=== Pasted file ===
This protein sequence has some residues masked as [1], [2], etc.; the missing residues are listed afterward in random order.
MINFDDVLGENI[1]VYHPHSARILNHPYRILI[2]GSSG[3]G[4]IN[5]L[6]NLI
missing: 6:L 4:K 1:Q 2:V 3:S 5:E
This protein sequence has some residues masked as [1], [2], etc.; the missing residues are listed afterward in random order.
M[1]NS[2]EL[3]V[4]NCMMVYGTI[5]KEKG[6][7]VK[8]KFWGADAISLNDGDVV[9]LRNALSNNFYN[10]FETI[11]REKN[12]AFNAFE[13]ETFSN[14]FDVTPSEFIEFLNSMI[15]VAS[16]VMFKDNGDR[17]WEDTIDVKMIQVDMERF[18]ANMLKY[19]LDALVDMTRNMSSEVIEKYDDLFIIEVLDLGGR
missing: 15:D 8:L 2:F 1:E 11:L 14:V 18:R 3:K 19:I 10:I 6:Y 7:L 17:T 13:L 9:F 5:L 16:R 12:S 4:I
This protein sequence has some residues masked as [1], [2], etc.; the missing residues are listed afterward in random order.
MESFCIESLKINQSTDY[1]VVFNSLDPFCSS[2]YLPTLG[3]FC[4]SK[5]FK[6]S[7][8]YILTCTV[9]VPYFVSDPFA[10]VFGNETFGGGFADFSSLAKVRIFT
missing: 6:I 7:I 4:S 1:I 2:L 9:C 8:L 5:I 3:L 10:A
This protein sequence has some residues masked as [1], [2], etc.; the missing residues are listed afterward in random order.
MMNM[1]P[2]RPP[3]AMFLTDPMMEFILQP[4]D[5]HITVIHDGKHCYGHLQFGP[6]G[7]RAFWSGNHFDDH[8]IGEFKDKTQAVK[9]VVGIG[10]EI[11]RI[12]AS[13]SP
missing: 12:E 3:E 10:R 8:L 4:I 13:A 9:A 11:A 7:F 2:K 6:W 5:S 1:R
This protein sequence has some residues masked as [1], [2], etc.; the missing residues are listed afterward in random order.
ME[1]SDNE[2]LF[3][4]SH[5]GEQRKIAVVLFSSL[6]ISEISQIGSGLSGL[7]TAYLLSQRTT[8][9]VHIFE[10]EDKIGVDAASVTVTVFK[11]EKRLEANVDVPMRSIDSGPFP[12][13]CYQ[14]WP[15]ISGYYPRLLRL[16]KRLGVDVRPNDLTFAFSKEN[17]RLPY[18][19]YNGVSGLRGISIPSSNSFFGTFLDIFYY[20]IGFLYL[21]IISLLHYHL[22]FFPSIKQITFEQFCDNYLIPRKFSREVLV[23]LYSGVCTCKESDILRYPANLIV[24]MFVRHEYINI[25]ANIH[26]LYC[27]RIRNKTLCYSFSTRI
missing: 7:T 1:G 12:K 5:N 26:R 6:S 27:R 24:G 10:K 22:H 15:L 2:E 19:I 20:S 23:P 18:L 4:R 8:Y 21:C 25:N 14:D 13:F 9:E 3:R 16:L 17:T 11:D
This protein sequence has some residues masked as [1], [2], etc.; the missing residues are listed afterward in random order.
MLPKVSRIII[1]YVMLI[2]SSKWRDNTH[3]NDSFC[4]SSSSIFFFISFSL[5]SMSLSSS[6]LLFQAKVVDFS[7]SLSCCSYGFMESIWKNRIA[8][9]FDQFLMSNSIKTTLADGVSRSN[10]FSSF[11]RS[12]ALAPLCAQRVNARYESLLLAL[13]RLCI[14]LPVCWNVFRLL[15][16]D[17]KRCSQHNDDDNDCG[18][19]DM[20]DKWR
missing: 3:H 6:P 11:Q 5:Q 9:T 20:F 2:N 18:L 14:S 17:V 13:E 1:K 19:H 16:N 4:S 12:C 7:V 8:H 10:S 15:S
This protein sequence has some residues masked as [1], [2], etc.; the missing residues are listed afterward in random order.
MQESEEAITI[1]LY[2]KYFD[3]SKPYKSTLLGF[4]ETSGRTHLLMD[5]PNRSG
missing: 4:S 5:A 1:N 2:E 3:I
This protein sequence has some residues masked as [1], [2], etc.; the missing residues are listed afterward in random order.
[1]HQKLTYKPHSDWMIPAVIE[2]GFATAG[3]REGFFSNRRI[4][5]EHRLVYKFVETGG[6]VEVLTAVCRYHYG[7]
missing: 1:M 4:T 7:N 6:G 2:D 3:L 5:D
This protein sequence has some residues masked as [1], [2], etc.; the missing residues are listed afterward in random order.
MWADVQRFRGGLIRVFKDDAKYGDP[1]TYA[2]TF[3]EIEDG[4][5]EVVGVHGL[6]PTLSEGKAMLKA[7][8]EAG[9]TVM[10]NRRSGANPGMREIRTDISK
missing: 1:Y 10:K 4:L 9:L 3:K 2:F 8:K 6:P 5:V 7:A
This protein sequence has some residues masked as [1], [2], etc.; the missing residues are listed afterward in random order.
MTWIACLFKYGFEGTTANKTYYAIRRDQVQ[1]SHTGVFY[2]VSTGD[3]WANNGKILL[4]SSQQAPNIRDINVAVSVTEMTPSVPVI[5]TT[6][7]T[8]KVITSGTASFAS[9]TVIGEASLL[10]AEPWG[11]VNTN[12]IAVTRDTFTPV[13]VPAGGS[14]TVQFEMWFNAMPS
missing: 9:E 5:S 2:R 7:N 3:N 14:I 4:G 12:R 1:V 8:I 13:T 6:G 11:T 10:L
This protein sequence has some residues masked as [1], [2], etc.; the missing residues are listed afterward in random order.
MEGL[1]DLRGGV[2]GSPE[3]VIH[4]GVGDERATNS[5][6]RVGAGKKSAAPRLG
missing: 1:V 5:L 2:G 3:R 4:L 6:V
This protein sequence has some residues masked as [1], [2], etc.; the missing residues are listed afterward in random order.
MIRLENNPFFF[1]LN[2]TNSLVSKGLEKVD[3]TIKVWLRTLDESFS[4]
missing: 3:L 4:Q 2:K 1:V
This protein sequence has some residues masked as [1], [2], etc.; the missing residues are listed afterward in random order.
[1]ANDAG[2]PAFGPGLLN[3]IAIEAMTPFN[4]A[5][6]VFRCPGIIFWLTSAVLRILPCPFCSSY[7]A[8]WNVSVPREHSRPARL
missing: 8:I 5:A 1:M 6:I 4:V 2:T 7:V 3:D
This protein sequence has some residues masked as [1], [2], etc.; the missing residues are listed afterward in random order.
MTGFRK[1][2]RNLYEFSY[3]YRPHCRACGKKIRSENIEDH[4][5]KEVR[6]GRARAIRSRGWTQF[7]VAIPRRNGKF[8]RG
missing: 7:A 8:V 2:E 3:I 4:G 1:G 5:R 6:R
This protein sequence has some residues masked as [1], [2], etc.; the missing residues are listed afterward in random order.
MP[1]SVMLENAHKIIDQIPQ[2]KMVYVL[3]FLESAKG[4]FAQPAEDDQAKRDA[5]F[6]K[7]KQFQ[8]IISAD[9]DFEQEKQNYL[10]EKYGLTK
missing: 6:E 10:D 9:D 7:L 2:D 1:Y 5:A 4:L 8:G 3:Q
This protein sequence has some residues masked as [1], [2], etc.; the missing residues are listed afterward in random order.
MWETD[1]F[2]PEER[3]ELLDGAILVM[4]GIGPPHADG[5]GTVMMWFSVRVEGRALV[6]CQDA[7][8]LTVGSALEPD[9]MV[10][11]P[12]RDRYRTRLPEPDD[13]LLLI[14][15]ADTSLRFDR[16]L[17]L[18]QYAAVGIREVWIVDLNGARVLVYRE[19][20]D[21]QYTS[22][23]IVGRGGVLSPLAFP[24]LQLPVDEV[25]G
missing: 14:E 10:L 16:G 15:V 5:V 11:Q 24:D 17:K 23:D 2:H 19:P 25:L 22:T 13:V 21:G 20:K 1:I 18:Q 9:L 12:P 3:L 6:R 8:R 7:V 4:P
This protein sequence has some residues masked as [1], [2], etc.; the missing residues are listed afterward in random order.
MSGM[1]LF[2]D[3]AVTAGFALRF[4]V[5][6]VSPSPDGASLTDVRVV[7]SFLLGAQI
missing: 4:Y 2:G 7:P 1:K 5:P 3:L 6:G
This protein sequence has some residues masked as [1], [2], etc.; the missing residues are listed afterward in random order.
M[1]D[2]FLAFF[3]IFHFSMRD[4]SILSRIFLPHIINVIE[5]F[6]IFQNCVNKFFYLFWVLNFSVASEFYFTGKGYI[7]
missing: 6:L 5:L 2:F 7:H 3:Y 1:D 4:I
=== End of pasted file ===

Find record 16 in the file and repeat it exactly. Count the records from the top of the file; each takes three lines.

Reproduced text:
This protein sequence has some residues masked as [1], [2], etc.; the missing residues are listed afterward in random order.
MWETD[1]F[2]PEER[3]ELLDGAILVM[4]GIGPPHADG[5]GTVMMWFSVRVEGRALV[6]CQDA[7][8]LTVGSALEPD[9]MV[10][11]P[12]RDRYRTRLPEPDD[13]LLLI[14][15]ADTSLRFDR[16]L[17]L[18]QYAAVGIREVWIVDLNGARVLVYRE[19][20]D[21]QYTS[22][23]IVGRGGVLSPLAFP[24]LQLPVDEV[25]G
missing: 14:E 10:L 16:G 15:V 5:V 11:Q 24:D 17:K 23:D 2:H 19:P 25:L 22:T 13:V 21:G 20:K 1:I 18:Q 9:L 12:P 3:L 6:R 8:R 7:V 4:P